Inspector general report faults Los Angeles office
Washington—Senator Dianne Feinstein (D-Calif.) today sent a letter to Secretary of Veterans Affairs Robert McDonald expressing concern over the recent Office of Inspector General report that found inappropriate management of veterans’ paper records.
The August 17 report disclosed that the Los Angeles Veterans Affairs Regional Benefits Office was not following proper protocol and was shredding documents that had the potential to affect veterans’ benefits.
“I am deeply concerned [about the OIG’s findings] and would like to know what steps this office is taking to correct mismanagement, prevent its recurrence and ensure prompt and accurate action on any benefit applications improperly shredded in the past,” Feinstein wrote.
Feinstein requested that the Department of Veterans Affairs detail the corrective actions they are taking within 30 days.
The full text of the letter follows:
August 20, 2015
The Honorable Robert A. McDonald
Secretary of Veterans Affairs
U.S. Department of Veterans Affairs
810 Vermont Avenue, N.W.
Washington, D.C. 20420
Dear Secretary McDonald:
I write in response to a Department of Veterans Affairs Office of Inspector General (OIG) report that identified improper shredding practices at the Los Angeles Veterans Affairs Regional Office (VARO). I am deeply concerned and would like to know what steps this office is taking to correct mismanagement, prevent its recurrence, and ensure prompt and accurate action on any benefit applications improperly shredded in the past.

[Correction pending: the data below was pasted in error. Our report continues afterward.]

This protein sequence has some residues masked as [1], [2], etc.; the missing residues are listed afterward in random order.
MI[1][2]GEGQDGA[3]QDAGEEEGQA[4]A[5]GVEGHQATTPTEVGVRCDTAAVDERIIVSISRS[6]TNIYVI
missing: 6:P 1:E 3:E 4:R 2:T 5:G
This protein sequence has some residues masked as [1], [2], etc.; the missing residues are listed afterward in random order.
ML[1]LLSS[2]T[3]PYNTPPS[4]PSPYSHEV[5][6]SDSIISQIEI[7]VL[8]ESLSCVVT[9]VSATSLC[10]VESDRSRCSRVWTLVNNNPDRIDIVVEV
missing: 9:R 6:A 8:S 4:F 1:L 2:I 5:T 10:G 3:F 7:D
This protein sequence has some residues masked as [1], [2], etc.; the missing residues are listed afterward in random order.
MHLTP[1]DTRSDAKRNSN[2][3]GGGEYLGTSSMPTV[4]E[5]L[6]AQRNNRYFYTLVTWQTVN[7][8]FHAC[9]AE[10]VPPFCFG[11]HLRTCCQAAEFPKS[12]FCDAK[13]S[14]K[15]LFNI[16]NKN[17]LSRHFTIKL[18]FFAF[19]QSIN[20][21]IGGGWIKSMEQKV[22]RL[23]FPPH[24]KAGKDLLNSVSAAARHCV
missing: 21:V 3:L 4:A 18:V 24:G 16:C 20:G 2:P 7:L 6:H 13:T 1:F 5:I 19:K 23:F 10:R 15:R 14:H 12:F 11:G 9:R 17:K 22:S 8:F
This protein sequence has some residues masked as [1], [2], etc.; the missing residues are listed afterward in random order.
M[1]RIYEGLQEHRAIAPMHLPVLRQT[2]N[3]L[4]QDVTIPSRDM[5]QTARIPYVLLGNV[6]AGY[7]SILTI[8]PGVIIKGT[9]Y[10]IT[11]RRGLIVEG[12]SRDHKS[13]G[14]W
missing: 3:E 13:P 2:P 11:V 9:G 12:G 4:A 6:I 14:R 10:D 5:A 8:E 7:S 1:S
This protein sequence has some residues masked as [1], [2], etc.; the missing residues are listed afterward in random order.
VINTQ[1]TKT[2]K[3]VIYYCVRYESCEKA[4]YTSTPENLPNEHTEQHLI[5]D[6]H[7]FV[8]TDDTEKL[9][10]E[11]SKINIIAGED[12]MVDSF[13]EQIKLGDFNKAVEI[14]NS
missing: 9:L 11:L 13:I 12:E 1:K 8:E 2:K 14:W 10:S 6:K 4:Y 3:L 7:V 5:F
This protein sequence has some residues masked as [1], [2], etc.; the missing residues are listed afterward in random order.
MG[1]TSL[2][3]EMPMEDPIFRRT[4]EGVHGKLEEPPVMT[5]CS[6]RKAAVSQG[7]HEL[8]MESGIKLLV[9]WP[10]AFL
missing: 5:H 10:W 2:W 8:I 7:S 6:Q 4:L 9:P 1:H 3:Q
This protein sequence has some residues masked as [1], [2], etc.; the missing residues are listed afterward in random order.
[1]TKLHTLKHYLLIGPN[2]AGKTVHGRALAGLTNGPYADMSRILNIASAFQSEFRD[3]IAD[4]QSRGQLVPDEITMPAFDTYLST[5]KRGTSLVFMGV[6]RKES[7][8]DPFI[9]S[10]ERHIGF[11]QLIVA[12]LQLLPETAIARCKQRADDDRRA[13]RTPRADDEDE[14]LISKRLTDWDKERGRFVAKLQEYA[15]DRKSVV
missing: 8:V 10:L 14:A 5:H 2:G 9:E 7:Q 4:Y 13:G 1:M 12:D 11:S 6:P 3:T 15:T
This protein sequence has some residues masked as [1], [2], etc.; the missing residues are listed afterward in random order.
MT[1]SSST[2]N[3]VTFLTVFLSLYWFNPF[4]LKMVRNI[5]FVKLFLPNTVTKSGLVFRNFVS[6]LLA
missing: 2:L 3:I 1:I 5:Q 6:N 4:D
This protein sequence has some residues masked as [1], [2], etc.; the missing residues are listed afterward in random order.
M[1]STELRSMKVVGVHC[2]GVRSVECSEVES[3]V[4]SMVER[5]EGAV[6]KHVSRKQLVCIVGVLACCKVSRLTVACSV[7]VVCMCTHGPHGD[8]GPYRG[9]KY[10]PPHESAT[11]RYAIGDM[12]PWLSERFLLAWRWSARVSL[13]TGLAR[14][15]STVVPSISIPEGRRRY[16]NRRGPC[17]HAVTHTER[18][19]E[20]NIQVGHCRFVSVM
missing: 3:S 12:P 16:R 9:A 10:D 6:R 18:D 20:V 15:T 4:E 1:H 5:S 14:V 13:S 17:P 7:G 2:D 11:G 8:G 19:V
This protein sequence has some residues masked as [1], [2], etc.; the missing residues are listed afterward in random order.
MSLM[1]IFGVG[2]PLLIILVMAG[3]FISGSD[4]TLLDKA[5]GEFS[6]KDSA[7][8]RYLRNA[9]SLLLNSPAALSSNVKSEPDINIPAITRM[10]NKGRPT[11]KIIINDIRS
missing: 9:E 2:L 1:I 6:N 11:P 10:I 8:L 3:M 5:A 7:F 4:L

The OIG report, released on August 17, 2015, disclosed findings after an unannounced inspection revealed that the Los Angeles Veterans Affairs Regional Office was not following the Veterans Benefits Administration’s (VBA) January 2011 policy on management of veterans’ and other governmental paper records. It found serious issues with the shredding practices, including that:
There was no Records Management Officer (RMO) in place to ensure the appropriate management and safeguarding of veterans’ records, to include providing oversight of the shredding documents;
Officials who took over the role were not appropriately trained; and
The Los Angeles Veterans Affairs Regional Office failed to provide any documentation of shredding logs for the past two years, as required by policy, which made it unable for OIG to determine to what extent other documents were shredded that may have delayed veterans’ claims.
I am deeply troubled by the OIG’s findings given that the OIG has identified inappropriate shredding of veterans’ claims in the past. It is also concerning that the report indicates a problem not only with frontline staff but also with management controls. I therefore request that you detail, within 30 days, the corrective actions you will take regarding the West Los Angeles Veterans Affairs Regional Office mismanagement of paper records.
Thank you for your attention to my request.